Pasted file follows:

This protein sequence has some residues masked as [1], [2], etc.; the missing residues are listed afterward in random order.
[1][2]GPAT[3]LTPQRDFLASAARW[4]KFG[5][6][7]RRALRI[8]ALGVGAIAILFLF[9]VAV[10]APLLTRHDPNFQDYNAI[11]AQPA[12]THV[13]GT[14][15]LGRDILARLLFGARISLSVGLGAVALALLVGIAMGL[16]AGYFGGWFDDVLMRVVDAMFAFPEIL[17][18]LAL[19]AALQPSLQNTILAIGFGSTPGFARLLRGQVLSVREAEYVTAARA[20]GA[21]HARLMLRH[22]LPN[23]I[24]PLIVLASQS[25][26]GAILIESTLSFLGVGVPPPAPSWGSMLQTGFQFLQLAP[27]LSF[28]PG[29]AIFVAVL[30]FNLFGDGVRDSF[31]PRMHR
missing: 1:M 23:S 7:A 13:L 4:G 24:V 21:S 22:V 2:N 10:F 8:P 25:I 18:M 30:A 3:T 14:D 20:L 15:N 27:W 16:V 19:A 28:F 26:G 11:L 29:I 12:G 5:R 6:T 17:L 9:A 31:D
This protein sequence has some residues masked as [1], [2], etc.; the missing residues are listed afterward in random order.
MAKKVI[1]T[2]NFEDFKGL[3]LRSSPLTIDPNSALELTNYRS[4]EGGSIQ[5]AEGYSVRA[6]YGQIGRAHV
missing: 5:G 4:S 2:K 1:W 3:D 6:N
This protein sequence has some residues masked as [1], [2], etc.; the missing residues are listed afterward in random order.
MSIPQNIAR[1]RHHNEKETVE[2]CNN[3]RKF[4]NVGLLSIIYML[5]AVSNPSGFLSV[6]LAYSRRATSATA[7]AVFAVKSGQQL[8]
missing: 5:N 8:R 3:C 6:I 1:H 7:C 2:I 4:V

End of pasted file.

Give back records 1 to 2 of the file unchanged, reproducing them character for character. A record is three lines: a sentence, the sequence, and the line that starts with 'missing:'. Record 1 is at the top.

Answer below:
This protein sequence has some residues masked as [1], [2], etc.; the missing residues are listed afterward in random order.
[1][2]GPAT[3]LTPQRDFLASAARW[4]KFG[5][6][7]RRALRI[8]ALGVGAIAILFLF[9]VAV[10]APLLTRHDPNFQDYNAI[11]AQPA[12]THV[13]GT[14][15]LGRDILARLLFGARISLSVGLGAVALALLVGIAMGL[16]AGYFGGWFDDVLMRVVDAMFAFPEIL[17][18]LAL[19]AALQPSLQNTILAIGFGSTPGFARLLRGQVLSVREAEYVTAARA[20]GA[21]HARLMLRH[22]LPN[23]I[24]PLIVLASQS[25][26]GAILIESTLSFLGVGVPPPAPSWGSMLQTGFQFLQLAP[27]LSF[28]PG[29]AIFVAVL[30]FNLFGDGVRDSF[31]PRMHR
missing: 1:M 23:S 7:A 13:L 4:G 24:V 21:S 22:V 2:N 10:F 8:P 25:I 18:M 30:A 3:T 14:D 20:L 15:N 27:W 16:V 19:A 28:F 26:G 11:L 29:I 12:G 5:R 6:T 17:L 9:A 31:D
This protein sequence has some residues masked as [1], [2], etc.; the missing residues are listed afterward in random order.
MAKKVI[1]T[2]NFEDFKGL[3]LRSSPLTIDPNSALELTNYRS[4]EGGSIQ[5]AEGYSVRA[6]YGQIGRAHV
missing: 5:G 4:S 2:K 1:W 3:D 6:N